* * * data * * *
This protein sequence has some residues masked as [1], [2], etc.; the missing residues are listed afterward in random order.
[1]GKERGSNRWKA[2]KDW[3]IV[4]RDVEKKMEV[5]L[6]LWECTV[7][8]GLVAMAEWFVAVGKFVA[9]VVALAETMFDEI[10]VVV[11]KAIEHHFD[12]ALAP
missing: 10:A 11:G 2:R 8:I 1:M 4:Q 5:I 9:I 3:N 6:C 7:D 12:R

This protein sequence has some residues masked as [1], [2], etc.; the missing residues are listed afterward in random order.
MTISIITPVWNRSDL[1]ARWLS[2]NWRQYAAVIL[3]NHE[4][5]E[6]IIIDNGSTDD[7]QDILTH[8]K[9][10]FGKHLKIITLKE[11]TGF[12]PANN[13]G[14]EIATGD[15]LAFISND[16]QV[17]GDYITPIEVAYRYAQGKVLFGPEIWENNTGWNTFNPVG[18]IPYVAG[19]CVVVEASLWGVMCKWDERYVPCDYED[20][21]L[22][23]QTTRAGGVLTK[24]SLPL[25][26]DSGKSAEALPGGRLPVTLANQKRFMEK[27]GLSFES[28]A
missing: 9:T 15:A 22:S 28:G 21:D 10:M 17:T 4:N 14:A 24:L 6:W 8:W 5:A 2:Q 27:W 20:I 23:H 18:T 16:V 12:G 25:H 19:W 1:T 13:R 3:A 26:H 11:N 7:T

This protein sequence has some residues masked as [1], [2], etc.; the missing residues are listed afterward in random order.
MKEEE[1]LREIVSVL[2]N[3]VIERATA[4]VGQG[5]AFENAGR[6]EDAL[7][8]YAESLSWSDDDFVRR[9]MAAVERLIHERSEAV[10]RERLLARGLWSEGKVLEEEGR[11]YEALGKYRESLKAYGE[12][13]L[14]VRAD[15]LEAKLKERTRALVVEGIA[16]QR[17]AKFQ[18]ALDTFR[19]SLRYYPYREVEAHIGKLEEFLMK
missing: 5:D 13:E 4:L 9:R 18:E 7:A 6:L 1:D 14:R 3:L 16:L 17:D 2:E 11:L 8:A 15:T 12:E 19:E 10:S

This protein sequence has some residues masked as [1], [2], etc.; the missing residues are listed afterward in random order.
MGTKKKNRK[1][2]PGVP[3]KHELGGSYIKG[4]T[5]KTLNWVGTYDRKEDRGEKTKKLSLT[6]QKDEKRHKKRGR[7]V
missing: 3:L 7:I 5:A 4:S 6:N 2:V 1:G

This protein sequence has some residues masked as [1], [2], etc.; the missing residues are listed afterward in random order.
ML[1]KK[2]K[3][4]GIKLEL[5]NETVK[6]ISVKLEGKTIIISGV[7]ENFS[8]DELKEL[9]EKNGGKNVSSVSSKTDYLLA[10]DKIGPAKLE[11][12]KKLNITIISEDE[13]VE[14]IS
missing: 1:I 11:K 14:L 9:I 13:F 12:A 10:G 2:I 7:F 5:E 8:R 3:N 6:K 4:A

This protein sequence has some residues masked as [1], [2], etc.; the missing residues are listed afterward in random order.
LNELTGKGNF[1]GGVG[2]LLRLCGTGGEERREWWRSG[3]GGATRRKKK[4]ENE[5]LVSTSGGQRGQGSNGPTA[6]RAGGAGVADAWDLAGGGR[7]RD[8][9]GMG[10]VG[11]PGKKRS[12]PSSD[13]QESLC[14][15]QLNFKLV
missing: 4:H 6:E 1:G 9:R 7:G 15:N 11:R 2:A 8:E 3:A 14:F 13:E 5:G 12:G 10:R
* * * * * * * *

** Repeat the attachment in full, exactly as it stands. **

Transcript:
This protein sequence has some residues masked as [1], [2], etc.; the missing residues are listed afterward in random order.
[1]GKERGSNRWKA[2]KDW[3]IV[4]RDVEKKMEV[5]L[6]LWECTV[7][8]GLVAMAEWFVAVGKFVA[9]VVALAETMFDEI[10]VVV[11]KAIEHHFD[12]ALAP
missing: 10:A 11:G 2:R 8:I 1:M 4:Q 5:I 9:I 3:N 6:C 7:D 12:R

This protein sequence has some residues masked as [1], [2], etc.; the missing residues are listed afterward in random order.
MTISIITPVWNRSDL[1]ARWLS[2]NWRQYAAVIL[3]NHE[4][5]E[6]IIIDNGSTDD[7]QDILTH[8]K[9][10]FGKHLKIITLKE[11]TGF[12]PANN[13]G[14]EIATGD[15]LAFISND[16]QV[17]GDYITPIEVAYRYAQGKVLFGPEIWENNTGWNTFNPVG[18]IPYVAG[19]CVVVEASLWGVMCKWDERYVPCDYED[20][21]L[22][23]QTTRAGGVLTK[24]SLPL[25][26]DSGKSAEALPGGRLPVTLANQKRFMEK[27]GLSFES[28]A
missing: 9:T 15:A 22:S 28:G 21:D 10:M 17:T 4:N 14:A 24:L 6:W 8:W 5:A 2:Q 27:W 20:I 23:H 18:T 16:V 12:G 25:H 19:W 1:T 13:R 3:A 26:H 11:N 7:T

This protein sequence has some residues masked as [1], [2], etc.; the missing residues are listed afterward in random order.
MKEEE[1]LREIVSVL[2]N[3]VIERATA[4]VGQG[5]AFENAGR[6]EDAL[7][8]YAESLSWSDDDFVRR[9]MAAVERLIHERSEAV[10]RERLLARGLWSEGKVLEEEGR[11]YEALGKYRESLKAYGE[12][13]L[14]VRAD[15]LEAKLKERTRALVVEGIA[16]QR[17]AKFQ[18]ALDTFR[19]SLRYYPYREVEAHIGKLEEFLMK
missing: 5:D 13:E 4:L 9:R 18:E 7:A 6:L 1:D 14:R 3:L 16:L 17:D 2:E 11:L 8:A 15:T 12:E 19:E 10:S

This protein sequence has some residues masked as [1], [2], etc.; the missing residues are listed afterward in random order.
MGTKKKNRK[1][2]PGVP[3]KHELGGSYIKG[4]T[5]KTLNWVGTYDRKEDRGEKTKKLSLT[6]QKDEKRHKKRGR[7]V
missing: 3:L 7:I 5:A 4:S 6:N 2:V 1:G

This protein sequence has some residues masked as [1], [2], etc.; the missing residues are listed afterward in random order.
ML[1]KK[2]K[3][4]GIKLEL[5]NETVK[6]ISVKLEGKTIIISGV[7]ENFS[8]DELKEL[9]EKNGGKNVSSVSSKTDYLLA[10]DKIGPAKLE[11][12]KKLNITIISEDE[13]VE[14]IS
missing: 1:I 11:K 14:L 9:I 13:F 12:A 10:G 2:I 7:F 5:E 8:R 3:N 6:K 4:A

This protein sequence has some residues masked as [1], [2], etc.; the missing residues are listed afterward in random order.
LNELTGKGNF[1]GGVG[2]LLRLCGTGGEERREWWRSG[3]GGATRRKKK[4]ENE[5]LVSTSGGQRGQGSNGPTA[6]RAGGAGVADAWDLAGGGR[7]RD[8][9]GMG[10]VG[11]PGKKRS[12]PSSD[13]QESLC[14][15]QLNFKLV
missing: 4:H 6:E 1:G 9:R 7:G 15:N 11:R 2:A 8:E 3:A 14:F 13:E 5:G 12:G 10:R